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HP, Compaq agree to merge in $25-billion deal

Hewlett-Packard Co. and Compaq Computer Corp. have signed a definitive merger agreement, creating a computer and services company with estimated annual revenues of $87.4 billion. The cost of the stock deal was set at about $25 billion.

The new company's anticipated revenues would come very close to those of long-time industry leader IBM, which reported revenues of $88.4 billion for 2000.

The combined HP–Compaq company will have the leading worldwide revenue positions in servers, PCs and handhelds, as well as in imaging and printing. The deal was approved by both companies' boards of directors. It may face some antitrust hurdles.

Carly Fiorina, chairman and chief executive officer of HP, will be chairman and CEO of the new HP. Michael Capellas, chairman and chief executive officer of Compaq, will join the combined companies' board and become president of the new firm.

Capellas said that some preliminary discussions on the topic of licensing intellectual property led the companies to decide that a formal merger "made logical sense." Both Compaq and HP have announced significant layoffs this year.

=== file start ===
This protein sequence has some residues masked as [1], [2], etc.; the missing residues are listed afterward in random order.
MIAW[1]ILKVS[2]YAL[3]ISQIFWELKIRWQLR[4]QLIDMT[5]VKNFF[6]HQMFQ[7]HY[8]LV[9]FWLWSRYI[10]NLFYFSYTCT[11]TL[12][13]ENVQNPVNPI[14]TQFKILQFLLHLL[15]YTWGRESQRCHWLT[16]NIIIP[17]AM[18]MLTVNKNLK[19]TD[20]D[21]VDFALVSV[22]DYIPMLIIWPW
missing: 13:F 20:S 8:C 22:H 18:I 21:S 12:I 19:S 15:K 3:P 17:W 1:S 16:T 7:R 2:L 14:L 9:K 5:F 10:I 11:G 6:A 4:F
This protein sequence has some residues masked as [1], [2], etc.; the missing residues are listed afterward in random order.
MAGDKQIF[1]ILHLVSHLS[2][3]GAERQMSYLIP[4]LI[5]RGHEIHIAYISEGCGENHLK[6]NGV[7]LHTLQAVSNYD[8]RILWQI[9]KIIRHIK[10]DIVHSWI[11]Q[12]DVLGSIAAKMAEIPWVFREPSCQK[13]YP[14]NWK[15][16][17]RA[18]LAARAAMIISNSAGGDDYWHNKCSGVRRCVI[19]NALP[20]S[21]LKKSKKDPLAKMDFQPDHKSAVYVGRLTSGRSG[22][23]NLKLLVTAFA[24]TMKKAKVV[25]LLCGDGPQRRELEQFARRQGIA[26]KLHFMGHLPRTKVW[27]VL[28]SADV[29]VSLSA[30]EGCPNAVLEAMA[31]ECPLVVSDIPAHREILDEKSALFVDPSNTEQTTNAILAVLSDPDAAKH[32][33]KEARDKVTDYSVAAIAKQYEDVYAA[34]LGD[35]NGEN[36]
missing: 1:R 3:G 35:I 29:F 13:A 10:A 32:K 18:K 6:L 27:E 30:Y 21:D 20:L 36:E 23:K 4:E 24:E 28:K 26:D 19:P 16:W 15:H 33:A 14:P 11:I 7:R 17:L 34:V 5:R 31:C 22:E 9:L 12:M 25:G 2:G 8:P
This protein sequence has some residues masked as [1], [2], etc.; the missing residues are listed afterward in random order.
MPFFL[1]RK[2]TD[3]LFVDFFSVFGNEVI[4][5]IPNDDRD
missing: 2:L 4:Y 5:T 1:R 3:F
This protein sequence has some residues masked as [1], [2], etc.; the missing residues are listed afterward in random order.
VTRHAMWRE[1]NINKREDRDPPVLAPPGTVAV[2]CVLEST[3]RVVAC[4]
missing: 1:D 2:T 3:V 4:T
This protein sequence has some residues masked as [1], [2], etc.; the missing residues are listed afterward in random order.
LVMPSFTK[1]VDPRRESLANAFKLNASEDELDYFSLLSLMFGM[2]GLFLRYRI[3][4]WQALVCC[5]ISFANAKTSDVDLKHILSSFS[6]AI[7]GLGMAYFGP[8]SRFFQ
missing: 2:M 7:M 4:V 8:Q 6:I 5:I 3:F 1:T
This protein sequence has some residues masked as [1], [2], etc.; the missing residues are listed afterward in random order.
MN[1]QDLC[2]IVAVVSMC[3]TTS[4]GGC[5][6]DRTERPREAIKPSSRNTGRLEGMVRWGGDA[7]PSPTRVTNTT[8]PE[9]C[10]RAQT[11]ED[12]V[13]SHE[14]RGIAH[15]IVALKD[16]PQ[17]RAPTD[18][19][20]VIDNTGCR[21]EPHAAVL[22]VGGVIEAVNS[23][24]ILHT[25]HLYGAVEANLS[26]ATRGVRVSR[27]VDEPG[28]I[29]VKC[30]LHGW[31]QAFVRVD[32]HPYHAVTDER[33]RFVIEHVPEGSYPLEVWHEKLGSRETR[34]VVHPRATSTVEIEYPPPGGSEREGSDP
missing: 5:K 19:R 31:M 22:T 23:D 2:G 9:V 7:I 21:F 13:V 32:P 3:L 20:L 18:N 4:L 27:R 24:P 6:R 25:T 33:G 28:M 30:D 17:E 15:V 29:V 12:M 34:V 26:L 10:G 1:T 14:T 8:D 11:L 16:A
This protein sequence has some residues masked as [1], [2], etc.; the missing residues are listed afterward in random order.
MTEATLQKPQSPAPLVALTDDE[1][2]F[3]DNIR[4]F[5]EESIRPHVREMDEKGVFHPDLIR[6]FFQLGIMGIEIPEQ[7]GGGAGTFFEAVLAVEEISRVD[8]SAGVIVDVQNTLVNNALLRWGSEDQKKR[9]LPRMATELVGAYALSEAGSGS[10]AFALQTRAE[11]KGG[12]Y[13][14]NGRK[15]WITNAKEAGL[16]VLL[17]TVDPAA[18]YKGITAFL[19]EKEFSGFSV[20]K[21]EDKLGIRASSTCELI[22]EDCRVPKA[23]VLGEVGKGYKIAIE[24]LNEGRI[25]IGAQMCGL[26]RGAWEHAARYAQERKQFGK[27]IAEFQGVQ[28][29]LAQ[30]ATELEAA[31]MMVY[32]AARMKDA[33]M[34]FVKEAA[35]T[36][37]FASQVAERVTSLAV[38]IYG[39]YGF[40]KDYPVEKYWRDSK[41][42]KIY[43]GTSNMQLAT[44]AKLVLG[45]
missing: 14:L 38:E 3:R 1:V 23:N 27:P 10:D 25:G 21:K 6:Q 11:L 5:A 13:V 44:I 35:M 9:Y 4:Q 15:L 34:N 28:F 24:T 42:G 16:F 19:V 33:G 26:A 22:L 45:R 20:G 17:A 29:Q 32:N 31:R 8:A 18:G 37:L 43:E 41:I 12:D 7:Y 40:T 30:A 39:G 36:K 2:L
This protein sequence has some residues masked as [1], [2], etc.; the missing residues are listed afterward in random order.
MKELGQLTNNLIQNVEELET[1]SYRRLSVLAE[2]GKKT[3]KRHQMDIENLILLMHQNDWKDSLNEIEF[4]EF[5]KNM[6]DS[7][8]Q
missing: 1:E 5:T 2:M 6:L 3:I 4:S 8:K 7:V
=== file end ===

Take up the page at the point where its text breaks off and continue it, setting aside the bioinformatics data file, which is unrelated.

"HP will be the surviving brand," said Fiorina, while noting that Compaq will be used as a sub-brand. She noted that HP, which she admitted had examined the alternative of getting out of the PC business, decided that getting out of the PC business "doesn't make sense."

The PC business, said Fiorina, is an "important part of the solution bundle, and it is an entree into the rest of the enterprise."

Fiorina said company leadership anticipated significantly improved cost structure as a result of the combination.

Both HP and Compaq have attempted to build their services arms in recent years. But they come to this marriage primarily as hardware houses. Hewlett-Packard reduced its commercial software portfolio in recent years, although the company took a different tack earlier this year when it purchased application server provider Bluestone Software. Compaq, which became a major systems house with its purchase of Digital Equipment Corp. in 1998, inherited a software line that had been seriously slashed over a decade.

—Jack Vaughan

About the Author

Jack Vaughan is former Editor-at-Large at Application Development Trends magazine.

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